In 2012, the duo started Consure Medical with seed funding from Indian Angel Network, India Innovation Fund and India Venture Partners. The name Consure, Sharma says, is short for ‘continence assured’ and much of the company’s differentiating factor is the technology applied in their product. “Many of the products that are in the market aren’t designed considering the physiology and anatomy of the patient,” Sharma explains. “Qora uses an ergonomically-designed, self-expanding latex that makes it easier for the patient [to deal with faecal incontinence].”
Perhaps, Qora’s superior design is also the reason why the early stage investors, along with US venture capital firm Accel, participated in another round of fundraising and invested an undisclosed amount in the company.
Currently, Consure’s competition include Danish multinational Coloplast, the UK-based ConvaTec and US-based Hollister that market their own stool management kits.India and beyond
Consure sells its Qora units through prescriptions and although the manufacturer believes an untrained professional can insert them, the company doesn’t want to risk injuries. “Getting clearance from the authorities for an OTC [over-the-counter] product is tough, and even though the device is easy to use, any injury can spell trouble,” says Sharma.
Consure sells three variants of Qora. The cheapest, priced at ₹6,000 and intended for a single use, includes the applicator and a non-replaceable collection bag. “That product is aimed at those suffering from diarrhoea, when doctors know the patient will recover in a few days,” says Sharma.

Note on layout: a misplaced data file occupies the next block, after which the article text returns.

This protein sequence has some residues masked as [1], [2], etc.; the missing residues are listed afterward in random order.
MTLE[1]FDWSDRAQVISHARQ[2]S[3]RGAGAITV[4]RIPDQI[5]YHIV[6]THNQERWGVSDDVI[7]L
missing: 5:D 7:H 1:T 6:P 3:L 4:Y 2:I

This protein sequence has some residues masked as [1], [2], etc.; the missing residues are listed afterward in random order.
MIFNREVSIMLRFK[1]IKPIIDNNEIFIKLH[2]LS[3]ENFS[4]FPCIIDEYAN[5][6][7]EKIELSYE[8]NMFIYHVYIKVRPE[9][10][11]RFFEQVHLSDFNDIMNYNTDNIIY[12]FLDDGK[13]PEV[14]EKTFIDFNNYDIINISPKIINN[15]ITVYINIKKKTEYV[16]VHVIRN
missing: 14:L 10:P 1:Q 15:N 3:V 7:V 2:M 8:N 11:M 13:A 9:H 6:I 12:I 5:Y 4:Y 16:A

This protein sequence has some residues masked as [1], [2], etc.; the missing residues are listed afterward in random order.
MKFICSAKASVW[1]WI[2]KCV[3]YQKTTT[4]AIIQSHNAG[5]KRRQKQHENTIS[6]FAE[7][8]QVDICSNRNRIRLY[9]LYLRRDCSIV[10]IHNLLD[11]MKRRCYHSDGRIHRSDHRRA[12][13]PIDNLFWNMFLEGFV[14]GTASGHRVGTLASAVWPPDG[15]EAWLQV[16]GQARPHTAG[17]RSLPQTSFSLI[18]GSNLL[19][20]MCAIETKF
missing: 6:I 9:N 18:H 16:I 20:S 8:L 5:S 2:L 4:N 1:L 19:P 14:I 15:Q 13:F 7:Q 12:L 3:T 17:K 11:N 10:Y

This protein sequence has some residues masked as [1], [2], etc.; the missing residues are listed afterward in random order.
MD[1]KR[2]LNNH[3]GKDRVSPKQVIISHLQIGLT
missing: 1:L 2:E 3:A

The second variant is priced around ₹14,000 and Consure is revamping it with a replaceable bag; the unit can be used for up to 29 days. The most expensive variant, priced at ₹18,000, can be used even during MRI scans. So far, the company has sold a combined 1,000 units.
“My sense is that the demand for such products is going to rise,” says Dr Govind K Makharia, a professor at the department of gastroenterology at AIIMS. “Compared to the products in the US, Consure’s device is cheaper. It is a boon as the entire process is hygienic. Maybe now, they can look at new designs aimed at people who aren’t bedridden and yet struggling with incontinence.”
The company started sales in India last year and for now, much of Consure’s business is spread across the US and India’s metropolitan cities, including Delhi, Bengaluru, and Mumbai. It is now firming up plans to enter the Japanese market and other Southeast Asian countries. “The global market continues to be our focus area,” adds Sharma. “We want to build an ethical and credible business.”
With faecal incontinence affecting nearly 100 million bedridden patients across the world, Consure has before it a massive market waiting to be tapped.
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(This story appears in the 19 January, 2018 issue of Forbes India. To visit our Archives, click here.)